Tag Archives: FINRA Rule 2111


With First Quarter in the books, what more do we know?
As you may recall, on January 13, 2013, FINRA came out with its letter listing its concerns. In counseling several clients and participating in a fair number of “On the Record” (“OTR”) interviews, this post will provide greater insight than simply relisting the priorities.

A) Suitability of Complex Products

Perhaps the prevalence of these products has to do with the extraordinary low interest rate environment that we find ourselves. FINRA believes that if you cannot effectively communicate the requisite information to them about such products upon request then you cannot hope to explain this to the customers. While that may not be the case, it certainly is a widely shared view at FINRA.

B) Exchanged Traded Funds and Products

Do you know the difference between an exchange traded fund (“ETF”) and an exchange traded note (“ETN”)? What about a commodity pool or grantor trust? You may not have cared before the collapse of Lehman Brothers, but now you should be able to explain the difference and the risk that certain products may not track the index that they are designed to follow.

C) Non-Traded REITs and Closed End Funds

On non-traded REITs, is the money paid from operations/investment or just return of principal? Are those stated prices accurate? For closed end funds, what sort of risk is taken on to juice returns and are distributions from investment return? All of the foregoing is fair game in an OTR!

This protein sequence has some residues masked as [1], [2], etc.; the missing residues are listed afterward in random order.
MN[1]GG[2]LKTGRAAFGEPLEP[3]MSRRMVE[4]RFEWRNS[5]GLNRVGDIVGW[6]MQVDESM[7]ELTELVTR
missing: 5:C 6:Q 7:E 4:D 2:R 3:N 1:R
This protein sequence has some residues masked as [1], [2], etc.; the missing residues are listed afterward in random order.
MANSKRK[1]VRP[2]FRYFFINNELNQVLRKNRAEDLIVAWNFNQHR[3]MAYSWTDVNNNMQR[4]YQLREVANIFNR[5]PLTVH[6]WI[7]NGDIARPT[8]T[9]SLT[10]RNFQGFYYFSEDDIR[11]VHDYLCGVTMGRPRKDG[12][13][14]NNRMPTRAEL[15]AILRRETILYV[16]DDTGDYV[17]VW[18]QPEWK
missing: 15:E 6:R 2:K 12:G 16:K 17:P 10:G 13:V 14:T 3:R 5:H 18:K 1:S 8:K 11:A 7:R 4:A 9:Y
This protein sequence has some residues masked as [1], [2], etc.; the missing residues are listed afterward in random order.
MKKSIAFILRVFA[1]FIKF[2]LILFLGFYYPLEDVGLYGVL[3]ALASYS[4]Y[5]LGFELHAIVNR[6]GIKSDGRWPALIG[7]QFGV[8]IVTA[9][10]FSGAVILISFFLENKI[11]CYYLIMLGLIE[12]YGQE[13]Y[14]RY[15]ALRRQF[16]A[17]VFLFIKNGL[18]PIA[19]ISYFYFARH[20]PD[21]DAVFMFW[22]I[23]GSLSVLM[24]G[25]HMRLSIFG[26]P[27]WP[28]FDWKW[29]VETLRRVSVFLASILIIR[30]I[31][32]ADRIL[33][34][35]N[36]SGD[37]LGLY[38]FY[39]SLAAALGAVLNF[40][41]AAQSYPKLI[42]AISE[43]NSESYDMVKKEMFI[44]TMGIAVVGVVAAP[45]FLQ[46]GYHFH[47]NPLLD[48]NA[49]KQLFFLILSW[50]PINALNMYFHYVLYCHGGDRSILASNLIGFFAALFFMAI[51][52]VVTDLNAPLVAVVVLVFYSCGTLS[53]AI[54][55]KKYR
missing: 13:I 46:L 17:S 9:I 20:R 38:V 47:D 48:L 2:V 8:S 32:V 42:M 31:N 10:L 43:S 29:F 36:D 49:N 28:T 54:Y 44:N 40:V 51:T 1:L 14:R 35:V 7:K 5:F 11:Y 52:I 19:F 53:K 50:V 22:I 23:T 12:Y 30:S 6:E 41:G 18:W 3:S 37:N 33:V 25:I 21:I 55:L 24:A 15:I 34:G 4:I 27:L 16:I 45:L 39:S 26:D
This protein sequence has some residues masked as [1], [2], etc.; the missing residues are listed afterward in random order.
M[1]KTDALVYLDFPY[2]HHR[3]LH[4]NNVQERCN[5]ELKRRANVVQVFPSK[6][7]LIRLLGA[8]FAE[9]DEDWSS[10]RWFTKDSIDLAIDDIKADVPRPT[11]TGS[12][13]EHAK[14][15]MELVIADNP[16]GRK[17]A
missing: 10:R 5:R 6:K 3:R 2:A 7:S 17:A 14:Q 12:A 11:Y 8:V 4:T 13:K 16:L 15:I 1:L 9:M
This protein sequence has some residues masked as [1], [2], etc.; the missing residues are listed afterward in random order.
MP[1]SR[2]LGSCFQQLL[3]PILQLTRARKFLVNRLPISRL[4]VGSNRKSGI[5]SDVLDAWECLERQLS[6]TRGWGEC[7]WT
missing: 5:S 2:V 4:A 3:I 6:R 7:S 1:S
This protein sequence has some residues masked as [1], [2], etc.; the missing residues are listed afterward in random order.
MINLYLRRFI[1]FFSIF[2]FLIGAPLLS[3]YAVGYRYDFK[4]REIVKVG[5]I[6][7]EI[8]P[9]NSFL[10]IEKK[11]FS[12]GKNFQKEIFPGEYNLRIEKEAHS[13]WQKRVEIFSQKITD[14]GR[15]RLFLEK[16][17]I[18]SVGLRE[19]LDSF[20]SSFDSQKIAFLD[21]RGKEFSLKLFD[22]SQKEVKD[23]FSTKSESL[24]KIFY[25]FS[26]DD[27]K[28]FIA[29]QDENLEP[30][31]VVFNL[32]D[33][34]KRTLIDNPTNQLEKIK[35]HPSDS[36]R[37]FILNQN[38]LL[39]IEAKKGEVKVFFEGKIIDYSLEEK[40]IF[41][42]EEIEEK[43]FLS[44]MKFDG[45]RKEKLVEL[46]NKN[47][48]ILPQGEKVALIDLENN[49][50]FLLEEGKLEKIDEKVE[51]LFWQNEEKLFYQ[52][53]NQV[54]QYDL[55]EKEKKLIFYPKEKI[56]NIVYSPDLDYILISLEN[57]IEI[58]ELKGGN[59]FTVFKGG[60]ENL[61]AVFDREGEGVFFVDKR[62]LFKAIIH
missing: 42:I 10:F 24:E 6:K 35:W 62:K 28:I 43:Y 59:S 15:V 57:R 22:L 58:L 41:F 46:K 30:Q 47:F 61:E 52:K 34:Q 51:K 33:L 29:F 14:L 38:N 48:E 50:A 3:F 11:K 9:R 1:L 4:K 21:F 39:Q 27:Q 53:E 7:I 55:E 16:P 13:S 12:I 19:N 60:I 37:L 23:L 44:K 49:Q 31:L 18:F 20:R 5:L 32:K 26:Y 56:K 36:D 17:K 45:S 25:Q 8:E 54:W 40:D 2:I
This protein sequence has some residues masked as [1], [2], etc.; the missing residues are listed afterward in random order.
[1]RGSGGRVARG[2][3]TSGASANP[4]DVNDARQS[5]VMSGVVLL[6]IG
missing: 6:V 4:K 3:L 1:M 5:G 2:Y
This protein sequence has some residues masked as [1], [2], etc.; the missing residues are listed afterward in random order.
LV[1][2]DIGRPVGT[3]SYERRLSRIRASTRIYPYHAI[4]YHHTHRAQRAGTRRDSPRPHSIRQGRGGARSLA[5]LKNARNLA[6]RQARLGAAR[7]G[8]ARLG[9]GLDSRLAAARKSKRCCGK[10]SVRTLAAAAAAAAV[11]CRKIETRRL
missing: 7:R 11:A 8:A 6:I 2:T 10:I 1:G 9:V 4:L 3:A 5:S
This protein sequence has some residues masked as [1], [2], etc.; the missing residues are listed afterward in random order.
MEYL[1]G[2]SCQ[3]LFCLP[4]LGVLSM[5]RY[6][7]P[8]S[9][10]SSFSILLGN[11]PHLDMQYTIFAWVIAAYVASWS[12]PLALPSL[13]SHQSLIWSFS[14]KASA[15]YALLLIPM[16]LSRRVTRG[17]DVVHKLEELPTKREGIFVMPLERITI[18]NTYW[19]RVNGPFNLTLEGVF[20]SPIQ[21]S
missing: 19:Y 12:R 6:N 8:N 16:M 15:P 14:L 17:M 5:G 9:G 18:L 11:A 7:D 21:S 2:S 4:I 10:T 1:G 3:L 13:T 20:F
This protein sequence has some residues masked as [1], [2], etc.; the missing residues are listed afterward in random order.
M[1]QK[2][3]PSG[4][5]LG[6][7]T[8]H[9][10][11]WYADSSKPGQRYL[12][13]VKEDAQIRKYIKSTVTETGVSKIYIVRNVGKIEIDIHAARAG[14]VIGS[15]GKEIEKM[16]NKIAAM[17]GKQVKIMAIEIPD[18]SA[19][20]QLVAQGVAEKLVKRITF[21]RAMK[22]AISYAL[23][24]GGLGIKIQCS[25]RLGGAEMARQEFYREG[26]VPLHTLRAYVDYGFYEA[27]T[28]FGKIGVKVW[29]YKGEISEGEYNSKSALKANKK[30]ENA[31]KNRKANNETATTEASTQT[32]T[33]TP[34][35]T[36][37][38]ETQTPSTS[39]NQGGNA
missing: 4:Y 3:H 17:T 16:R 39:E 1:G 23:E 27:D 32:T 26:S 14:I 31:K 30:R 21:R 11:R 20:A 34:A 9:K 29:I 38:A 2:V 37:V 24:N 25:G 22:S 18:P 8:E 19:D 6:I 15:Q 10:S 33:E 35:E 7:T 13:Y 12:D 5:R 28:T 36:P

D) Private Placements

FINRA now has Rule 5123; Securities Law and Compliance, previously covered this on December 12, 2012, and will be examining “due diligence procedures,” whether they are followed and documented and the disclosures of material risks of the offering. How are conflicts resolved between say investment banking and the end purchasers/customers?

E) The Not so “New” Suitability Rule and Customer Identification Procedures

This was covered in depth previously by Securities Law and Compliance in posts from February 10, 2013 and post from June 24, 2012.

My take away from the first quarter and the 2013 priority letter are:

  1. Can the registered representative fully explain the products features and risks? You sold the product to a customer so now you need to explain to FINRA how it works, and “no” you are generally not allowed to take the prospectus into this examination.
  2. Due diligence on private placements must be done even if one is not an underwriter and effective due diligence means asking questions and not simply accepting answers given.
  3. More and more suitability is being morphed into a test of understanding products’ features.

How do your firm’s practices, procedures and compliance program deal with the above insights and criteria? The time to act is now and not after FINRA shows up on your threshold unannounced and planning to stay for a several week “visit!”


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Eight Things You Need to Know about FINRA’s New Suitability Rule – 2111

Eight Things You Need to Know about FINRA's New Suitability Rule – 2111.